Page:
# Implementing Runge-Kutta(RK4) into my n-body simulation

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Hey guys, I know there are a lot of information and discussions out there regarding using the RK4 method but I am having the hardest time truly understanding them to the point where I can actually implement them in my simulation. Anyway, I am programming an n-body simulation of a solar system (upto 100 planets orbiting around a central star with upto 5 moons orbiting around each planet). These numbers are pretty arbitrary but I need some place to start. I have coded the simulation up using Euler Integration and have taken care of the graphical interface but, lets just say, the paths the planets are traveling as they orbit their sun are less then spectacularly precise. Thus, I definitely need to implement a more precise approximation method and whats more precise than the Runge-Kutta (RK4) method, right! Anyway, I understand that the Runge-Kutta method is basically just calculating the Euler integration of a variable multiple times over a given timestep but I just can't seem to understand how to handle the acceleration part of it. My equations are as follows: A(acceleration_ = F(total force) / m(mass of body); F = Summationof(G(gravitational constant)*m1(mass of some body)*m2(mass of another body) / d(distance between two bodies)^2;.........the summing is done for all bodies over all bodies V(velocity) = v_previous + A*t(timestep); X(position) = x_previous + v*t + (0.5*A*t^2); *Note A,F,d,v,and x are vectors..... Can SOMEONE!!!ANYONE!!! please help me understand this..I've been googling and reading discussions from forums for so long I'm daydreaming in text....code would be greatly appreciated!!!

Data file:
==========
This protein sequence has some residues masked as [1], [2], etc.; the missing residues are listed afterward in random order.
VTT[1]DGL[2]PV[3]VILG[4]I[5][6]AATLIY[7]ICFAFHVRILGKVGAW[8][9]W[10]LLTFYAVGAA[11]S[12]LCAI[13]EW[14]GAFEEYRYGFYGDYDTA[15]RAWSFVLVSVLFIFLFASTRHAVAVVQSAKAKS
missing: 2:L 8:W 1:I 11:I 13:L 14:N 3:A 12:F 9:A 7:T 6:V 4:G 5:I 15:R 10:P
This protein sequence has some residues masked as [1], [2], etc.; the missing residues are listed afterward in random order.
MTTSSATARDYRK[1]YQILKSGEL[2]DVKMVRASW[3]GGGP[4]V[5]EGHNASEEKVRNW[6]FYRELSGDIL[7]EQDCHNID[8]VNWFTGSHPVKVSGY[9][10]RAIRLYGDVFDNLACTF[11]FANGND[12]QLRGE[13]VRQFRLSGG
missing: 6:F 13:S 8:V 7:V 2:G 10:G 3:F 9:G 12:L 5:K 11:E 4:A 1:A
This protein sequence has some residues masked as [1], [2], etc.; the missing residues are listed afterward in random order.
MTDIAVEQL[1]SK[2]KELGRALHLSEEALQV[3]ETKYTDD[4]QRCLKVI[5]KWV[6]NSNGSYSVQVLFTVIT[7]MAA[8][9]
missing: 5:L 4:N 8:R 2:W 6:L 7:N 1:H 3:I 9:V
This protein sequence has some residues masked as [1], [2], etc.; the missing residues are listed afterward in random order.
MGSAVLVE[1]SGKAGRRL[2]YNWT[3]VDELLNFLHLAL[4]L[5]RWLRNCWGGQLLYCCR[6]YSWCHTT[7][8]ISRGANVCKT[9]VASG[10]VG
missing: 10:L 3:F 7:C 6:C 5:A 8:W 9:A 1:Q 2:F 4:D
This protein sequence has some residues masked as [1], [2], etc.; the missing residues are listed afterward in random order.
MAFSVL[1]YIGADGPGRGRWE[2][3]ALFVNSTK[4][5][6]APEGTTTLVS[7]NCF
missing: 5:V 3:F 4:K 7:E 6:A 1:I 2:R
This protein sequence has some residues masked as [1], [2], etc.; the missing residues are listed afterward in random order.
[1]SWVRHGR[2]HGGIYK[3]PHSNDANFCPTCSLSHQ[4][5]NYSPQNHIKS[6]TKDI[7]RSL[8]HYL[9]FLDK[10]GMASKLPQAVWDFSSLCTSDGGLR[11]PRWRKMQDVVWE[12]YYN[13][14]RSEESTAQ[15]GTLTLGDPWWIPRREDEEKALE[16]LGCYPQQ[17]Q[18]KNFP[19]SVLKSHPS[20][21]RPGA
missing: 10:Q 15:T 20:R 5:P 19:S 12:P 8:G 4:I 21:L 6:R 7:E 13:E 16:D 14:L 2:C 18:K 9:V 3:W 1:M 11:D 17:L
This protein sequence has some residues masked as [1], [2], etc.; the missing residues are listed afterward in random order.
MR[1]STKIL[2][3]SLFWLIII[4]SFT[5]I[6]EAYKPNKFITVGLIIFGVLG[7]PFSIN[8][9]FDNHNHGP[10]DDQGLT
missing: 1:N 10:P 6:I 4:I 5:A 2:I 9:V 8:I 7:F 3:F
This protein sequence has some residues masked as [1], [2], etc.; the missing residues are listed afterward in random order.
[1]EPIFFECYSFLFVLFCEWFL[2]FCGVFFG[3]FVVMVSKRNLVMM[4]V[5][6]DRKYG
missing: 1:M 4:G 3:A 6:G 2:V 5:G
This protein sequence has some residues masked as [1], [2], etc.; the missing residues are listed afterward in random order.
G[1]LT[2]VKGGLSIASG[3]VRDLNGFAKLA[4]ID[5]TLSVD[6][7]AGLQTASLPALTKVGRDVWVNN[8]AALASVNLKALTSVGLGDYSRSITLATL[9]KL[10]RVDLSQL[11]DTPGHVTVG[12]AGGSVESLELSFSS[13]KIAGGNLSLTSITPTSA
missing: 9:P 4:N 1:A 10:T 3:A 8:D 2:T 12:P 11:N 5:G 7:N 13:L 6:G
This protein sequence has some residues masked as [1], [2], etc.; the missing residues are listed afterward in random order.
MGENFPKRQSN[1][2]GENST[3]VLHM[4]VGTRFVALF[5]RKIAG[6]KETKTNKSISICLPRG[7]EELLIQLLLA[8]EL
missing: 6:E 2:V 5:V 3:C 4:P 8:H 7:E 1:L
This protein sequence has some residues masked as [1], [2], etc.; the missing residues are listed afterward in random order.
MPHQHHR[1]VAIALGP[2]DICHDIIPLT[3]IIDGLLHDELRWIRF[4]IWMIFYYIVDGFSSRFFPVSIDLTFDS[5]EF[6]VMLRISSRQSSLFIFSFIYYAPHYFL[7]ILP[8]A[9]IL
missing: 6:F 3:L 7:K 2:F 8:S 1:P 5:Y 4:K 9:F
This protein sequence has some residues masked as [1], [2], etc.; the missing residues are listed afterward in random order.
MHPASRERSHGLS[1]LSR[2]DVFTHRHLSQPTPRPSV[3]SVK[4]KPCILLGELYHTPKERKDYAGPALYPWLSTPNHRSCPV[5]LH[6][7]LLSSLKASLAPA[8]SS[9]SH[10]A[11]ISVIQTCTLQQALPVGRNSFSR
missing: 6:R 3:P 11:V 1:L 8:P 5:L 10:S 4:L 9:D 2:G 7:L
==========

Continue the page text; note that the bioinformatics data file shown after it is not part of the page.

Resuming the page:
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Damn't, come on guys.....no one has any ideas on this? I'm getting desperate......

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Use Verlet intergtation- much more accurate than Euler and faster than RK4 with comparable accuracy.

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I don't have time to write much, but one thing you have to understand is that you need to integrate the system as a whole when using RK4. This means you can't implement the integration as a function that operates on individual bodies one at a time, even though you can get away with that with Euler. The reason for this is that the forces at the "intermediate times" depend upon the "intermediate positions" of not only the body you're trying to integrate, but also of all the other bodies in the system.

I think the Baraff SIGGRAPH notes explain things reasonably well, IIRC.

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check out:

Gaffer on Games

it has a great explanation of how to implement RK4 as well as some other game-physics related articles (top corner of menu bar) that might help you.

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Quote:
 Original post by STEVIE GUse Verlet intergtation- much more accurate than Euler and faster than RK4 with comparable accuracy.

Thanks for all the responses guys. I think STEVIE G is right though. I probably should give up on RK4 and just use Verlet Integration. Verlet Integration was my first choice but I wanted to do it big so I decided to give RK4 a try. The problem is that I didn't know that RK4 would require me to have to calculate the force within timesteps and thus have to iterate over all the bodies in the system multiple times within a give timestep(not sure I have the CPU cycles for all that or that I even want to sacrifice speed for a bit more accuracy). Anyway, can anyone comment on the O(delta-t^4) in the equation. I understand that this is big-O notation but I'm not quite sure what I am supposed to do with it with respect to the rest of the equation......Thanks.

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You shouldn't ever calculate force in a n-body problem. You just need accelerations, and these could be computed without bothering with computation of "force".

You should use sixth order integrator (because it's painless to implement), to avoid problems. You would be probably unable to create some "stable" simulations even with sixth order integrator without an energy dampening.

Have you calculated accuracy requirements? 64 bit floating point number has finite accuracy, and square root would kill it quite a bit. Also summing too low and too high number would result in original high number, the small one is simply thrown out.

You might look at bob jenkins page, he has few quite easy to write integrators, and he provided requirements for accuracy. (steps per orbit, divergence of the integrators...)

BTW this integrator is symplectic.

velocity = prevVelocity + acceleration*delta
Position = prevPosition + velocity*delta

(spirals out)

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